By Lydia LaFleur, a member of Get Your Wordsworth

Melania, a member of my extended family and an actress, singer, and director, was producing and directing a play that she had adapted from nine stories by Chekhov called “Chekhovek.”  It had been performed in a theater in upstate New York and was now to be brought to an off B’way theater in New York City for a five week run starting in February.  I had seen Melania act in several plays and knew she was a fine actress, but now I was anxious to see her directorial work, and she was hoping I would come. She told me that it would be done at the Archlight Theater on West 71st Street.  Tonia and Ellie expressed interest in seeing it.  We decided to go to a Saturday or Sunday matinee, depending on which day we could get the best seats.  So a couple of weeks ago I set off for  the box office.  I hadn’t known that the theater was located in the basement of a large Catholic Church.  This first surprise was okay, but not the second. One look at the steep stairs leading down to the theater brought an immediate picture to mind of me toppling over head first.  There were about ten steps, a small landing, then another ten steps.  The staircase was wide, with an iron gate opened, thereby covering part of the railing, so that there would be nothing to hold onto there unless one clung to the gate.  The thought of trying to maneuver down those stairs with knees that don’t bend was terrifying.  I knew that limber Ellie could scurry down those stairs easily, but what about Tonia with her cane? And me? And there was no elevator in sight. In an e- mail to Melania I posed my dilemma.  Did she have any suggestions as to how I could get down those stairs?  Her only suggestion: have two people on either side holding onto me. I did not have two such people. Melania said she knew the stairs were a problem, and she was sympathetic.  I called my daughter who was coming in from New Jersey for a Friday night performance. I thought she would say not to worry, that she’d help me down, but she knows me better than that especially after my saying I could visualize the both of us toppling down those stairs.  She said I’d be worrying for the next two weeks, and Melania would understand. That was that. So I thought until Thursday of last week when Melania e-mailed me.  Good News!  She had found out there was an elevator after all, but it had to be arranged for ahead of time and that the entrance was on 146 West 71st Street (or so I read quickly) and not 152 West where the theater was. We would meet that Sunday at 1:45 and go down the elevator with her father who used a walker.  I was delighted with the outcome.  Tonia still wanted to go, but Ellie said she might not know until the last minute if she could make it, so to go without her.  

Tonia and I arrived via car service at 1:45, but 146 West 71st Street seemed too far away from the church.  Would we have to go through other buildings to get to the elevator?  We decided to stay put in front of the church and wait for Melania and her father.  It was now five minutes to curtain when we saw Melania running down the street towards us.  “Didn’t you get my e-mail saying we’d meet on 70th Street?” I had just assumed it was to be 71st Street.  So we walked as fast as our physically challenged legs could up the street and around the corner to the church in front of which stood a line of people waiting for the food pantry to open up.  A man stood in one of the doors motioning us to enter while telling the people that he was letting us into the theater. Down we went into the bowels of the church, following the good natured man as he guided us for at least a block with twists and turns through corridors with boxes and furniture on the sides until we got to the theater.  It was now about 2:10, the audience was sitting there waiting, but now I had to go to the ladies room. “Do you have to go, Tonia?’’ I asked.  “ I think I’m alright but if you do, I will too.”  “Melania, can we go to the ladies room?”  “Do you have to go?’’ “Well maybe I can wait, no, I think I’d better go .”  Melania: “You can use the actors’ bathroom.  Don’t worry, we’ll hold the curtain until you’re in your seats.” We followed her walking in front of the whole audience to the other side of the theater to get to the bathrooms.  More steps, only a few, but with no railing, so Melania had to help both Tonia and me up and down.  All throughout this episode Melania displayed extreme grace under pressure.  She may have been anxious, (I would have been) but she never showed it; she was so considerate of us.  In addition she had reserved seats for us front row center.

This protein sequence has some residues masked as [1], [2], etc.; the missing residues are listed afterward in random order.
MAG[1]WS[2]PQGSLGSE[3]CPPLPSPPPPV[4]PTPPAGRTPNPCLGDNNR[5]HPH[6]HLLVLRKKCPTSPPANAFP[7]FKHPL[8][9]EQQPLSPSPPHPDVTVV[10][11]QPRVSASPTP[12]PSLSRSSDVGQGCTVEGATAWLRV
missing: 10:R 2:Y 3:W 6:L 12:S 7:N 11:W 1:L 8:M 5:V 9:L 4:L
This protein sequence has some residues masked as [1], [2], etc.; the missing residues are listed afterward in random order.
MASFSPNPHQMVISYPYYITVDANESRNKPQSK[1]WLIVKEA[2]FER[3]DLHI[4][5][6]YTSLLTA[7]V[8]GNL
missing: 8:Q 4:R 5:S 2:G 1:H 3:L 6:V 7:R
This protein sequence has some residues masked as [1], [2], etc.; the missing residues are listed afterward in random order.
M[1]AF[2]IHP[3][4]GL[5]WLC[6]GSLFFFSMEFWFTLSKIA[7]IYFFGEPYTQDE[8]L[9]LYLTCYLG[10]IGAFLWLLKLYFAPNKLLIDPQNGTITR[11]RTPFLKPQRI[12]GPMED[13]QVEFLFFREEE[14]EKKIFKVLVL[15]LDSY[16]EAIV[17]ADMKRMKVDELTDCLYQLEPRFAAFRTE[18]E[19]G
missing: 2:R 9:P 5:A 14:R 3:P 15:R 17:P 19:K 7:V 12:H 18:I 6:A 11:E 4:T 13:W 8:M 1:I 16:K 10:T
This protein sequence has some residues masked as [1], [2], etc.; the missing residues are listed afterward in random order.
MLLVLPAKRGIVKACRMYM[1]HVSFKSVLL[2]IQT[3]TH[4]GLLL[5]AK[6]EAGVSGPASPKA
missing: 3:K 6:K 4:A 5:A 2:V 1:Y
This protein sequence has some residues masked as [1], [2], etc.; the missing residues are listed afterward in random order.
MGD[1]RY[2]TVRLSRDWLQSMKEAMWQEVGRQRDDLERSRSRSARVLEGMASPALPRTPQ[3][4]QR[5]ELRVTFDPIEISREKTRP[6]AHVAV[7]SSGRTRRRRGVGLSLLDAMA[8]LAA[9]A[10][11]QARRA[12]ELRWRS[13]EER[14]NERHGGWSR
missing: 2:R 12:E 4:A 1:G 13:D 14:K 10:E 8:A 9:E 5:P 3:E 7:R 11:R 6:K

As soon as we sat down, the play began.  And what a wonderful experience it was!  With the five actors coming on dancing and singing a song in Russian we were immediately transported to Russia, and stayed there until the very end thanks to the superb acting and direction.  The nine Chekhov stories seamlessly woven together. The five actors playing all of the many characters, morphing from one into another with ease, always believable.  The actors even brought on and took off the furniture and props. Even though most of the stories were short, I magically entered the lives of each one of these people that Chekhov etched with compassion and humor and that Melania and the actors brought to life. Everything worked beautifully.  It was a joy to see such fine acting and at such close range that I could see the slightest nuances registering on the actors’ faces.

Thank you, Melania, for a wonderful afternoon of theater – and thank you for Holding That Curtain!

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One thought on “HOLD THAT CURTAIN!

  1. So graceful even though breath stopping. So gracious. A lovely review combined with the limitations of our aging enthusiasms. Thank you Lydia., Rebecca

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